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Ex-Seminole great Simmons savors homecoming

Ron Simmons, who attended Saturday’s game as part of homecoming festivities, said he is proud to have played a role in bringing Florida State’s program to national prominence.

Times file

Ron Simmons, who attended Saturday’s game as part of homecoming festivities, said he is proud to have played a role in bringing Florida State’s program to national prominence.

TALLAHASSEE — Former Florida State All-American nose guard Ron Simmons doesn't get back for games often.

His schedule as a professional wrestler for years and now his duties marketing and training the next generation of WWE stars just doesn't give him much down time.

"Even when I wasn't there in person, I was always there in spirit," he said. "I'd watch on TV and wish I had my jersey on and I was 20 years old again."

Make no mistake. Simmons, 50, the first big-time prospect brought to FSU by Bobby Bowden in 1977, has a passion for his alma mater and was thrilled to be on campus for the homecoming parade on Friday then be an honorary captain for Saturday's game against Boston College.

"I go back to when I was recruited and everybody (in Georgia) thought I was an idiot and out of my mind to go to Florida State," he said. "We were on everybody's list for homecoming. Just to see how it's evolved and to have been a part of it from the ground up — a small part of it — it really makes me feel good to know that I had something to do with where the school is now."

Simmons helped lead the Seminoles to Orange Bowl appearances as a junior and senior (1979 and '80), putting the program on the college football map. He played briefly for the Browns and Tampa Bay Bandits of the USFL before going into wrestling. FSU retired his number, 50, and he was recently elected to the National Football Foundation Hall of Fame.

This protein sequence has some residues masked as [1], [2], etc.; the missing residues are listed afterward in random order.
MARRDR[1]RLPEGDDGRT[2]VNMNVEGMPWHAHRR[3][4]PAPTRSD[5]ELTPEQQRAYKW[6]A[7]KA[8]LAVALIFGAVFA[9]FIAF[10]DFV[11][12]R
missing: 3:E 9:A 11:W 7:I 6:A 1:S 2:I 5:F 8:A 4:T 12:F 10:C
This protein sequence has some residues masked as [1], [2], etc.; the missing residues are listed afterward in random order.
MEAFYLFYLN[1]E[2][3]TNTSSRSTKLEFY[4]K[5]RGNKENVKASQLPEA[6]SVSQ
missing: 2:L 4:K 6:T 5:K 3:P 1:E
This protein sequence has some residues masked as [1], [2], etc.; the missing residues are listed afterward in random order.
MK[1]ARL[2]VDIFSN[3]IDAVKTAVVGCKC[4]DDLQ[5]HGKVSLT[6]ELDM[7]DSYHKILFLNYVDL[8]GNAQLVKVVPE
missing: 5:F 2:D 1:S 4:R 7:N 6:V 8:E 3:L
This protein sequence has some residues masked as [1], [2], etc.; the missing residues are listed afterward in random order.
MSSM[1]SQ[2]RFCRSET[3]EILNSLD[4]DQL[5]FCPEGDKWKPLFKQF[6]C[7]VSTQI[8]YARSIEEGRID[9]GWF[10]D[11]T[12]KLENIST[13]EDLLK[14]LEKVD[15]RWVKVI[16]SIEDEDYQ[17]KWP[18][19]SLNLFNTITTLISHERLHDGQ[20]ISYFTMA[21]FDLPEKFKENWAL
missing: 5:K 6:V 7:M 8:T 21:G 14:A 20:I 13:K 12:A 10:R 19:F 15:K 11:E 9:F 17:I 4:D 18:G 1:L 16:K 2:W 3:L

And making it to Tallahassee on Saturday allowed him to come "full circle." He was at midfield for the coin toss and drew a warm welcome from the fans at Doak Campbell Stadium.

"I can't tell you how much of an honor and how flattering it is for me to go back, to be worthy of coming back and for them to make notice of it," he said. "I'm just humbled by it. I'm just so grateful."

More chances: Junior WR Rod Owens saw his number called more often as a result of FSU suspending five receivers for the game. In the opening half, he had two catches for 44 yards and had a rush, his first of the season, for 13 yards. His most productive game this year came in the opener against I-AA Western Carolina, when he had four catches for 61 yards.

Third-down dominance?: FSU entered the game with the nation's best defense on third down, holding teams to an 18 percent conversion rate (21-of-116). But in the first half, Boston College succeeded on 66.7 percent (6-of-9).

Gano-matic … for a while: FSU senior K Graham Gano hit a 39-yard field goal in the final minute of the first half to extend his school-record streak to 18 straight. He missed from 50 yards, however, in the opening minutes of the third quarter.

Homecoming crowd: The announced attendance for homecoming was 79,792, the second largest of the season but still about 2,500 less than capacity at Doak Campbell Stadium.

More famous visitors: Joining Simmons as an honorary captain was former CB Mario Edwards, who helped FSU reach the inaugural Bowl Championship Series title game against Tennessee in 1998 and win the 1999 national title. He played for the Cowboys and Bucs before retiring in 2005. Fans also might have spotted 2000 Heisman Trophy QB Chris Weinke on the FSU sideline.

Ex-Seminole great Simmons savors homecoming 11/15/08 [Last modified: Saturday, November 15, 2008 11:02pm]

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